Go big or go home. That seemed to be the mantra from newly installed Hot Docs director of programming Shane Smith after he announced the full lineup for this year's film festival Tuesday. With 232 titles spread across 12 programs, this year's film fest represents a significant boost from last year's edition in both size and scope.
"With films from a festival high of 51 countries, this year's Hot Docs truly does span the globe, bringing Toronto audiences the best in documentaries from at home and abroad," Smith said in a statement.
While 2015's festival delivered 210 shorts and features and included a number of high-profile premieres, this year's expanded slate promises an even more ambitious lineup, including zeitgeist-catching profiles (O.J.: Made in America), interdisciplinary work that breaks the documentary mould (Brent Green and Sam Green: Live Cinema) and even a rare foray into narrative fiction (the Canadian mockumentary Operation Avalanche).
"Documentaries are at a very exciting moment in their evolution and history," Smith told The Globe and Mail this past August, when his appointment was announced. (The former director of special projects for the Toronto International Film Festival took the helm of Hot Docs after Charlotte Cook departed to launch Field of Vision, a "filmmaker-driven visual journalism film unit.") "These new technologies and hybrid documentary forms – animated works, mixed genre, documentary arts … I'm very excited about the potential to bring them to Toronto audiences."
One festival program that intends to deliver on this promise is DocX, which will include traditional screenings as well as live performances, interactive installations, exhibitions and the ever-expanding field of virtual reality. Highlights include Cyrus Sundar Singh's Brothers in the Kitchen, a "site-specific documentary hybrid" that will be performed inside a fully functional restaurant set up inside the Isabel Bader Theatre; Robinder Uppal and Marc Serpa Francouer's The World in Ten Blocks, an interactive installation where audiences explore the streets of Toronto's Bloorcourt neighbourhood; the aforementioned Brent Green and Sam Green: Live Cinema, a one-night-only event that combines cinema and live music; and The Globe and Mail's VR project Surviving Solitary, which immerses users in the experience of solitary confinement in Canadian jails.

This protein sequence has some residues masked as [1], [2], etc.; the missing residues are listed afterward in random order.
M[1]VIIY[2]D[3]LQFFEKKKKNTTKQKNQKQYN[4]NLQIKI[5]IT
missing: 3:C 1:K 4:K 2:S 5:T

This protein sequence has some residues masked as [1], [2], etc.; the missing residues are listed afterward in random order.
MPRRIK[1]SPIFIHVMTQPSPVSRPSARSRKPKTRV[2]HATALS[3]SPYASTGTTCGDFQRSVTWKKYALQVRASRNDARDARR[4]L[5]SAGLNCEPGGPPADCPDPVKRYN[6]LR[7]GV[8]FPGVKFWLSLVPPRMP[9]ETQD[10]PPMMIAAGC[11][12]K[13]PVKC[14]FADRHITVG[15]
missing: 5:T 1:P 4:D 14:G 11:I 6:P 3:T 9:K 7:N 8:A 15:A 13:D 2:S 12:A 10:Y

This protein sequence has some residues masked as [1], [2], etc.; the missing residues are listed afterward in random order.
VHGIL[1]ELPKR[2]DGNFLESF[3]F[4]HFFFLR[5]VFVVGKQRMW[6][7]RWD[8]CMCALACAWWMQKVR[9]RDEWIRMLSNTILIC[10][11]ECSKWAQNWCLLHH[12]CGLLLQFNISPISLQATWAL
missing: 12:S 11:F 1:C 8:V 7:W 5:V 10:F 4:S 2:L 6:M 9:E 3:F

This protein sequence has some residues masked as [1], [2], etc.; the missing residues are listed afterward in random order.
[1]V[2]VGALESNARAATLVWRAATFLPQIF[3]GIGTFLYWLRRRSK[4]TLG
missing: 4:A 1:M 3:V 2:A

"We're excited to provide a platform for these artists and organizations that are pushing the boundaries of what documentary can do," Sarafina DiFelice, associate director of programming, said in a statement.
The festival will also feature some of the world's best-known documentarians working in the traditional form. Tony Robbins: I Am Not Your Guru comes from acclaimed filmmaker Joe Berlinger (Paradise Lost, the Metallica documentary Some Kind of Monster) and tells the story of one of the world's best-known inspirational speakers. Werner Herzog's Lo and Behold, Reveries of the Connected World explores the Internet as only the German master can. And sports documentarian Ezra Edelman (ESPN's 30 for 30 series) delivers the nearly eight-hour epic O.J.: Made in America, which examines the so-called trial of the century just as FX winds down its miniseries on the same topic.
While the festival places a high priority on Canadian filmmakers, another country will also grab the spotlight this year, thanks to the Made in Australia program. Eva Orner's Chasing Asylum promises to drop a few bombshells about Australia's approach to asylum seekers; Hollie Fifer's The Opposition goes behind the scenes of the fight to build sustainable industry in Papua New Guinea; and Aaron Petersen's doc Zach's Ceremony is being sold as a tender coming-of-age tale.